African Peoples Advocacy (APA) was delighted to organise the inaugural African Diaspora New Year Lecture on 23rd January 2013 at University College, London.
APA’s vision in organising the lecture is to bring together outstanding members of the African Diaspora, partners and friends of Africa each January, so that they may exchange ideas on a specific theme and establish synergies for concrete action throughout the year.
For this 1st African Diaspora New Year Lecture, APA teamed up with Women4Africa and UCL through Dr Ben Page of the Department of Geography, who booked the beautiful Room LG04 from 6.30pm to 9.00pm.
The meeting, attended by nearly 150 people from African and other backgrounds, was superbly chaired by Mr Eric Chinje, Director for Strategic Communications at the Mo Ibrahim Foundation. He praised APA for the initiative, and said he was honoured to participate in such a historic event.
The keynote lecture was delivered by the writer, pan-African activist and founder of APA, Chantal Aboa (aka Sylvie Aboa-Bradwell). Ms Aboa stressed that what is important is not how people looked, whether they were black or white, or African or non-African. The important thing was the common interest in the theme ‘The Inspiring Power of Africa.’ It was crucial to discover how Africa has inspired other people, how it can inspire us so that we in turn can inspire and galvanise others into concrete action. She outlined many ways in which African could inspire all types of individuals, entrepreneurs, policy makers, diplomats and so on. Chantal said the twenty-first century is the ideal century for people to be inspired by a continent that is as diverse as Africa.
Chantal Aboa/ Sylvie Aboa-Bradwell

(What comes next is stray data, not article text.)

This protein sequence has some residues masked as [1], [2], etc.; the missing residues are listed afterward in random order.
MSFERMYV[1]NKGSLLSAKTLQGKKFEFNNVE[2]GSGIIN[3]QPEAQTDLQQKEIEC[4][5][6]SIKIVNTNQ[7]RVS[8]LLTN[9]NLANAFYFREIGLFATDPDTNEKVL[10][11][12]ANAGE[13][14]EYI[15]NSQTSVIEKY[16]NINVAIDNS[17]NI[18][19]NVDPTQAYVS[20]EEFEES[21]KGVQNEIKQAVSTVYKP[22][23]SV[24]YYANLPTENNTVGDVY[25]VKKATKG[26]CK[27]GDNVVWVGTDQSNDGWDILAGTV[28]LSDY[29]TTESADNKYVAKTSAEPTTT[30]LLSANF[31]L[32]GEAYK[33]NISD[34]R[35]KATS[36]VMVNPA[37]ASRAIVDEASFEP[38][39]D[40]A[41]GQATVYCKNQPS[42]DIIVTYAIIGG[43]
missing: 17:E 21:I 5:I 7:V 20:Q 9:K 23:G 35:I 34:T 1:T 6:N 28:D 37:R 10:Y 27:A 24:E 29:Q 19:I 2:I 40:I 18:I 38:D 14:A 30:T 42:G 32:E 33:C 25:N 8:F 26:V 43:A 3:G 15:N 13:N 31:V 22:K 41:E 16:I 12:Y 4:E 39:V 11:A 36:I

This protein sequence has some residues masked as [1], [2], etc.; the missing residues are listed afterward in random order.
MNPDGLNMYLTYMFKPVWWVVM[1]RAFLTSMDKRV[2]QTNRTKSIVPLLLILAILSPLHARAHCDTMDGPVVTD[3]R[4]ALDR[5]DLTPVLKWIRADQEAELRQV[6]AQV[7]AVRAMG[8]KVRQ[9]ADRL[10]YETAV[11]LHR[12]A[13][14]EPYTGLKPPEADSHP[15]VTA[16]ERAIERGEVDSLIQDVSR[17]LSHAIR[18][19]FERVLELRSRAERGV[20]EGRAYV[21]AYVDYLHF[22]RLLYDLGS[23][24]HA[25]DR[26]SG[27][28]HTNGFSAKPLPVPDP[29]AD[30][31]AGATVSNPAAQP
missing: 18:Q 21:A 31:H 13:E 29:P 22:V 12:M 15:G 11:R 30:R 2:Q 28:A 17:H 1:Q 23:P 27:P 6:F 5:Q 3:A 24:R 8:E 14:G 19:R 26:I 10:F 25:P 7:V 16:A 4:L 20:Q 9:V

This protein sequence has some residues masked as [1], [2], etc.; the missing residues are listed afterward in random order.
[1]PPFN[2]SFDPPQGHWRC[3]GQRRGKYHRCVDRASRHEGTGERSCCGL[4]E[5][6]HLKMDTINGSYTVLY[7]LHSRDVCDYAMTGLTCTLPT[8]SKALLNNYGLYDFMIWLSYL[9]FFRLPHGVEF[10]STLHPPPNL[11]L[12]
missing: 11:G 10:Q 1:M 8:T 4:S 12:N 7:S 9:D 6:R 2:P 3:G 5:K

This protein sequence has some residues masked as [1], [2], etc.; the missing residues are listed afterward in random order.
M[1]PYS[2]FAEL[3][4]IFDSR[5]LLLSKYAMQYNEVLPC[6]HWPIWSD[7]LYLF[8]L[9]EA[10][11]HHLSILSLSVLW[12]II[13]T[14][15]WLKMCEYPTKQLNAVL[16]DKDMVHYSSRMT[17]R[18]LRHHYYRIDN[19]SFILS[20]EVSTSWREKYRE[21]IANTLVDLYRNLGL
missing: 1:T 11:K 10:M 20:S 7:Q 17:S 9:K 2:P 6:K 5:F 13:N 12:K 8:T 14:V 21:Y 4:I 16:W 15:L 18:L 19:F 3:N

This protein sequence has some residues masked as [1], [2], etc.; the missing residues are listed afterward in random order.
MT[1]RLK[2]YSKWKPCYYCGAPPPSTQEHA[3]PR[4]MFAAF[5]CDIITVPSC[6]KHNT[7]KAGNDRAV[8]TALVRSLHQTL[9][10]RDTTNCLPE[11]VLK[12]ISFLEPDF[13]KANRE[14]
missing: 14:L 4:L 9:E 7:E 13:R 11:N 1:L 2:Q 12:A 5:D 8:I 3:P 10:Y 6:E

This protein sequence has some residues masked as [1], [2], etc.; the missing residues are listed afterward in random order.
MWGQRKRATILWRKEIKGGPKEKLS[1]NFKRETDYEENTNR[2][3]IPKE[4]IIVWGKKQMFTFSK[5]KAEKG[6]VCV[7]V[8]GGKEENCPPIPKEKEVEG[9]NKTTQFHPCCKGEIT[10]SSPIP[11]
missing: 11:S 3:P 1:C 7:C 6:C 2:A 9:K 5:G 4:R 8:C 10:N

She concluded her speech by stating that though people usually see the African continent and African communities in terms of challenges facing them, for her, these are not challenges. These are circumstances full of potential and opportunities: the opportunity to be the leader that will unite a divided nation if you are coming from a country recently at war; or the opportunity to be the country’s first billionaire if you are an entrepreneur, and so on. All the people present had the potential and opportunity to participate in the building and consolidation of the first ever African-led think tank in the UK: African Peoples Advocacy. But to fulfil this potential, they should not wait for tomorrow or for someone else. They must be prepared to start working and collaborating with APA so that we all become agents of positive change, and whatever change you want to achieve, always ask yourself, if not me who, and if not now when?
Special guest of honour was journalist and Filmmaker Sorious Samura. In his intervention, Mr Samura stressed the need for Africans not to wait for others to define them, to define how they are perceived, or to determine what they should do in the future.
Africans must be prepared to use their skills as story tellers to tell their own stories, and determine their destiny. Mr Samura took the example of Mali, where French soldiers were operating, to highlight the fact that Africans must strive to find appropriate solutions to the crises confronting their nations.
Mr Sam Onigbanjo, CEO of Women4Africa, and Ms Samara Hammond, CEO of AMREF UK, also spoke. They highlighted the role of their respective organisations in terms of promoting African women’s rights and welfare.
The event ended with a lively question and answer session, and the promise from several attendees to take concrete action and collaborate with APA to implement projects that are of relevance to African communities.